“That’s too bad”: A recap of tonight’s CUSG debate

There are more than 80 candidates and three tickets running this election, which is high for CU Student Government elections. The addition of a third party makes for a large playing field this year. It is a chance to hear answers and to learn a little more about who the heck is running this year and why you should care about them.

There is a large gallery of Unite people because of the dominance of this party in the current government. There are a ton of the most influential groups and bloggers that were stationed there too covering the most important CUSG event of the year coming into the elections. The three parties seemed to group together as well, making for a very unique experience in cheering on their people, and I was in the middle of all of it.

There is also a huge number of candidates running for other positions in the audience. There are very few of us who do not fit any of the above categories, myself included.

On to the questions:

The first question on both the representatives side and the tri-executive side was about the allocation and services of student fees.

They all said practically the same thing. They all looked toward efficiency and working with administration to create transparency as to what student fees are being spent on. This years budgets are not actually available because of the outdated website.

The second question was about student outreach and involvement, especially of the younger students and transfer students.

A lot of opportunities are not being utilized, said everyone in the group. They all seem to be obsessed with expanding office hours. The two main parties are also talking about freshman council a lot and the difficulties with SOFO, again because of the outdated website. That creates a huge disconnect on campus because people don’t know where to go.

The third question was about an issue that is very important to me. That issue is on mental health and how we can better mental health care.

They are all obsessed with safety on the hill, which is actually a huge problem. There are a ton of other resources available that people don’t know about. Inspire is also wanting to expand mental health services like CAPS (THANK YOU!) and are looking to expand advertising for these services. It is all about making students feel comfortable on campus because of the stigmatization of the mental health problem on campus. As someone with mental health problems, this is something that is very important for me.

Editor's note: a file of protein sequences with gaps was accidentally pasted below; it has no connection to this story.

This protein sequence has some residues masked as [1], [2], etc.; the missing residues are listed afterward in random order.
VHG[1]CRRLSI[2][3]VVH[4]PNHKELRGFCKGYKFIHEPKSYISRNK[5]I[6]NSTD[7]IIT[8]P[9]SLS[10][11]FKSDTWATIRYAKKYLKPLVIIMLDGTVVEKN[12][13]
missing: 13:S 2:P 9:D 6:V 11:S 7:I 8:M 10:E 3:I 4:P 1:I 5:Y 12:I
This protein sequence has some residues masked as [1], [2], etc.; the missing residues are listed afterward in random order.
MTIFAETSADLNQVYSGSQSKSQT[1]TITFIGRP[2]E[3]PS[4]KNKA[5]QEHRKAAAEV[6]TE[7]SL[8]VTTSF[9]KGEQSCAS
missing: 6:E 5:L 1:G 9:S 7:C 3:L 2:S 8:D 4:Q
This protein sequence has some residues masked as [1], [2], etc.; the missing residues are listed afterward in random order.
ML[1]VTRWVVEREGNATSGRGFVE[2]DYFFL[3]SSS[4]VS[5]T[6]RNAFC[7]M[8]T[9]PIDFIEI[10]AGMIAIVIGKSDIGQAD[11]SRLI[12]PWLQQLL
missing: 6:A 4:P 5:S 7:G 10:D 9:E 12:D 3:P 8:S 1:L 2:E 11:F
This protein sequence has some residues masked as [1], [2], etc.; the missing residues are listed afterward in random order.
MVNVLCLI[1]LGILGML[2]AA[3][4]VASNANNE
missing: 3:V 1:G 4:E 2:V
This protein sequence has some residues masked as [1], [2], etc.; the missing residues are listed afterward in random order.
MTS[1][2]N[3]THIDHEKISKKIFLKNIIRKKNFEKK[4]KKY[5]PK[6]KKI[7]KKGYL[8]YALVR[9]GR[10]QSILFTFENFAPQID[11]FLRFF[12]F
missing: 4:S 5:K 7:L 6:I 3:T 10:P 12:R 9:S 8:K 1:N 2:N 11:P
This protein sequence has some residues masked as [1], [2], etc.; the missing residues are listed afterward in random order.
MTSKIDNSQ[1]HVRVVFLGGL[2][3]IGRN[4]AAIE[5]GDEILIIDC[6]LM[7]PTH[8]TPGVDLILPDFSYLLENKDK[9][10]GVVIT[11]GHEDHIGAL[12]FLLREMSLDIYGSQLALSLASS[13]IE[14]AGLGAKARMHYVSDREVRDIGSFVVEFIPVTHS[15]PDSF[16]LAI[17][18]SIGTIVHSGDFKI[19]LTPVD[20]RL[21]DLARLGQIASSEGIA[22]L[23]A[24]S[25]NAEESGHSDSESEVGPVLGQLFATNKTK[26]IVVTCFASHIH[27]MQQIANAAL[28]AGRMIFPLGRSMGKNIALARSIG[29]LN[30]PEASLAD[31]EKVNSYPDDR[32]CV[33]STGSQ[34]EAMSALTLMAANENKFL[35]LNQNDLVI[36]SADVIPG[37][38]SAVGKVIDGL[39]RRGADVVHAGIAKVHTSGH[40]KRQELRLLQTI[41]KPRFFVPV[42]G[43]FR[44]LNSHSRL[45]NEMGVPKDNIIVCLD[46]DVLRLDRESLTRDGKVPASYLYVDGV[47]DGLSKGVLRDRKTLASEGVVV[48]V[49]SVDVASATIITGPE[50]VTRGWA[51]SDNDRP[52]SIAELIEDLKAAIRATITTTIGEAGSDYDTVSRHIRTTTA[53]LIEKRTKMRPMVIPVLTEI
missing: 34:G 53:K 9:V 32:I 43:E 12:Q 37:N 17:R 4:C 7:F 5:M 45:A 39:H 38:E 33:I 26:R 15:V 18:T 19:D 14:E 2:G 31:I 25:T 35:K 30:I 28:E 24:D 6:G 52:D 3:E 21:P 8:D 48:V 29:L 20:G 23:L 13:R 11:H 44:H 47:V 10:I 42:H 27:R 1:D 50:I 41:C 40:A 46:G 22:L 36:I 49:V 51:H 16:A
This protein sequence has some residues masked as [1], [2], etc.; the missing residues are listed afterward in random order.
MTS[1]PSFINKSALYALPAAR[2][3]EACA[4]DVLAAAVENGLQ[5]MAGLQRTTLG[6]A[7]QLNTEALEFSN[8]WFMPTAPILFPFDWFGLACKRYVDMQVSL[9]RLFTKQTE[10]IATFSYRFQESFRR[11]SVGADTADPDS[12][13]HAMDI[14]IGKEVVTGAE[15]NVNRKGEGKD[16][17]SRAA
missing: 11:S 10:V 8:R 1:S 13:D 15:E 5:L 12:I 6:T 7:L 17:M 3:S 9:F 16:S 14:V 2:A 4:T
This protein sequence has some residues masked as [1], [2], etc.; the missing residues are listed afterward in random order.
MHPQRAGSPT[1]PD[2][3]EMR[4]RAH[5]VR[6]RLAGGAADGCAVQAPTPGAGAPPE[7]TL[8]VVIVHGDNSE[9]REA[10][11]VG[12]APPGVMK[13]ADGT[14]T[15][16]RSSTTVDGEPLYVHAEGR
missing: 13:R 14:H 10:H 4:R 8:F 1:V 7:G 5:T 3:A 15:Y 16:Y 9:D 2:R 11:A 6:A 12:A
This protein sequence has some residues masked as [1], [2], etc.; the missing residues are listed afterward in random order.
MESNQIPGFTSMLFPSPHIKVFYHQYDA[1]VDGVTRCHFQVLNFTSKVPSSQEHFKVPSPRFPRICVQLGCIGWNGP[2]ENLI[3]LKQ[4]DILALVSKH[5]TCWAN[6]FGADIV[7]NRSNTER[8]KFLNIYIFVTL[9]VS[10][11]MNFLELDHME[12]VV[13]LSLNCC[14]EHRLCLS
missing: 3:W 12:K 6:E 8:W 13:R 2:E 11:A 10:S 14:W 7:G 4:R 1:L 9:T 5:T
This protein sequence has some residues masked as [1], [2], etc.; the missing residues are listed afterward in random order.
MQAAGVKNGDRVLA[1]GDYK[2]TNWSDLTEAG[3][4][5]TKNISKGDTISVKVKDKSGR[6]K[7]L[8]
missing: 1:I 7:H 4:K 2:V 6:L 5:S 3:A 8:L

The next question was on commuication between the CUSG, Administration, and students on the whole. This is an issue that is very important to the CUSG because it has been a struggle historically.

There is a disconnect because there is no transparency and the CUSG is not keeping up with the times. They are also not keeping up with other colleges and with the latest technology. Updating technology is key!!! Communication starts with freshmen and transfer students. Centralizing everything is so important on this campus. All three groups are also looking to have CUSG members get involved in everything.

The next question was about tuition. I predicted that all three groups would pull out the “lowering tuition card” meaning that they think they can actually shrink tuition rates.

What they can actually do: Nothing

What they say they will do: Support more funding for higher education. Unite is pulling out the “decrease tuition card” but they cannot actually REDUCE tuition. Colorado successfully passed a bill to cap increases, but tuition will forever increase at some level. CUSG is using their fees most efficiently. Movement and Inspire did not say that they would work with legislators to decrease tuition because that is a nearly impossible dream. An Inspire representative said something that is pure GOLD! “That’s too bad” (referring to increasing tuition cost pushing many people away from the university) is pure GOLD!